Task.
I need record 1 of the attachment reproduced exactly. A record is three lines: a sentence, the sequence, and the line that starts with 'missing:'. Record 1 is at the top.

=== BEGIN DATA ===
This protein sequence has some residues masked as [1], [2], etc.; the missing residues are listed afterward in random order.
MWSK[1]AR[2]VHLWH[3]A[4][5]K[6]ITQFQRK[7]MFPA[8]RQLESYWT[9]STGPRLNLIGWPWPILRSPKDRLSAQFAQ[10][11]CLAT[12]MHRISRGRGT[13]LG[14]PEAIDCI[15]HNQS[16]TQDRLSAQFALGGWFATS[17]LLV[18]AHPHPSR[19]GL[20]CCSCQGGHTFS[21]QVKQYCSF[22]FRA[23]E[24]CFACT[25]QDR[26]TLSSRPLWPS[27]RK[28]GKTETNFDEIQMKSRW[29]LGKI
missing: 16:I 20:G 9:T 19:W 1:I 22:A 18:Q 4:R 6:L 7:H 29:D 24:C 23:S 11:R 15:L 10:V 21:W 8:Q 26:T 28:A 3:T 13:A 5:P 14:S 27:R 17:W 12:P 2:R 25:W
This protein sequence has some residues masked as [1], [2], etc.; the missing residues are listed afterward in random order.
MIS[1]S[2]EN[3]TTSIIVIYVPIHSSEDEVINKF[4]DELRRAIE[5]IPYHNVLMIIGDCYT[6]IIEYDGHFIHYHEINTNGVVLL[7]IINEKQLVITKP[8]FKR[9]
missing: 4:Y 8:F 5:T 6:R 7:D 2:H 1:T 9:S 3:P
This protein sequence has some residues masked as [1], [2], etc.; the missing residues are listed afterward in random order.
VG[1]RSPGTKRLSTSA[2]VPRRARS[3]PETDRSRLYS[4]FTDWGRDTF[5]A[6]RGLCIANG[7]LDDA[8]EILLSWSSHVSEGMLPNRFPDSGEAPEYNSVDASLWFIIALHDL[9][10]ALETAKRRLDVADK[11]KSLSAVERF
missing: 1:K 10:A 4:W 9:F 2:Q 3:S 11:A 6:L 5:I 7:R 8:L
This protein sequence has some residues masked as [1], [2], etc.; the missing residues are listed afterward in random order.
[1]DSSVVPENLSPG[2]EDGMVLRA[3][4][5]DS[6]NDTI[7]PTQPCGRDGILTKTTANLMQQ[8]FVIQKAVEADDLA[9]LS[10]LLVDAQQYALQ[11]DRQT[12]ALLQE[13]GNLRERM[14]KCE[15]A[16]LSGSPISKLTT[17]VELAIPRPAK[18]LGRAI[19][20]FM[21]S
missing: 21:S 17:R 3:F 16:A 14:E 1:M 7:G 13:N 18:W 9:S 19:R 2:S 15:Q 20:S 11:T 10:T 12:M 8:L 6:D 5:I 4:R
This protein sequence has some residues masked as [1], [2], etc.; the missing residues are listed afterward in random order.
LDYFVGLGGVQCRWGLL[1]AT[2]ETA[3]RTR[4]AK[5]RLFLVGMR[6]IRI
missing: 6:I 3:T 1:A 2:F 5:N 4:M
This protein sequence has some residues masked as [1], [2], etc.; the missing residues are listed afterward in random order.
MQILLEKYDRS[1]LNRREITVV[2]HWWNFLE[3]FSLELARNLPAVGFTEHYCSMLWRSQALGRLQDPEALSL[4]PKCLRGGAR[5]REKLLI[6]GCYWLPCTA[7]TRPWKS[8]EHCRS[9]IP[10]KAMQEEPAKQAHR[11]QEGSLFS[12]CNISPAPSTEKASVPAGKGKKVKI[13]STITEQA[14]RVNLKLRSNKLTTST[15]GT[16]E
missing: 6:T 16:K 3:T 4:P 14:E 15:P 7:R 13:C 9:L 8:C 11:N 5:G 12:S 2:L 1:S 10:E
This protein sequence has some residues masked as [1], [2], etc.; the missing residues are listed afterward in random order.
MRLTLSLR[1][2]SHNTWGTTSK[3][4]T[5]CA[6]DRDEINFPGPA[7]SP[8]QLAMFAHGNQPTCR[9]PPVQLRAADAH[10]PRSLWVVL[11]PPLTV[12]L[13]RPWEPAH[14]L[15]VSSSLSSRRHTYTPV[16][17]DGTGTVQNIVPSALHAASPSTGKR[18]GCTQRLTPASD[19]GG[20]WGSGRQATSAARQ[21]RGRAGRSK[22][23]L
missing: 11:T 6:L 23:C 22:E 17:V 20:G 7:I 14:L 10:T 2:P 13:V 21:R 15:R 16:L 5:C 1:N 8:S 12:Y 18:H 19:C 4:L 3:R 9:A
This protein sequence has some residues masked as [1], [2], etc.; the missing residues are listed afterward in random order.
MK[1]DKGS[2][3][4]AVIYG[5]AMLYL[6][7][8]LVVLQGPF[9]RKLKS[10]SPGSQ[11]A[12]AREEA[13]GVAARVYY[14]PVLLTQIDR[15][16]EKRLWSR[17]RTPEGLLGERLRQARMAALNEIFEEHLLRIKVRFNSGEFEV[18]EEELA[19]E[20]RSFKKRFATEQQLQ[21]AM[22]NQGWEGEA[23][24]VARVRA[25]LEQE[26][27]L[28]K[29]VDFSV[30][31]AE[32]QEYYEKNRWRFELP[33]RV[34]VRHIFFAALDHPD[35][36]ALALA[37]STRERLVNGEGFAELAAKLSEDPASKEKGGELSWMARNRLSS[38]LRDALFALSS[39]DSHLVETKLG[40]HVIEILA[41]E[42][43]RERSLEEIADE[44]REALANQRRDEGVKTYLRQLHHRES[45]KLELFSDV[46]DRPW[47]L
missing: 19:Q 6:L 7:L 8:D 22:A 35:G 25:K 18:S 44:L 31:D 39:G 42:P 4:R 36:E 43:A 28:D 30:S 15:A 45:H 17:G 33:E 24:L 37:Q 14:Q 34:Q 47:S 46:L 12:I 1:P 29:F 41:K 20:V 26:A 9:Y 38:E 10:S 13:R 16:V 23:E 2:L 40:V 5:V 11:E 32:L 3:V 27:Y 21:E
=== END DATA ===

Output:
This protein sequence has some residues masked as [1], [2], etc.; the missing residues are listed afterward in random order.
MWSK[1]AR[2]VHLWH[3]A[4][5]K[6]ITQFQRK[7]MFPA[8]RQLESYWT[9]STGPRLNLIGWPWPILRSPKDRLSAQFAQ[10][11]CLAT[12]MHRISRGRGT[13]LG[14]PEAIDCI[15]HNQS[16]TQDRLSAQFALGGWFATS[17]LLV[18]AHPHPSR[19]GL[20]CCSCQGGHTFS[21]QVKQYCSF[22]FRA[23]E[24]CFACT[25]QDR[26]TLSSRPLWPS[27]RK[28]GKTETNFDEIQMKSRW[29]LGKI
missing: 16:I 20:G 9:T 19:W 1:I 22:A 18:Q 4:R 6:L 7:H 29:D 24:C 23:S 11:R 15:L 10:V 21:W 8:Q 26:T 28:A 3:T 13:A 5:P 14:S 27:R 17:W 12:P 2:R 25:W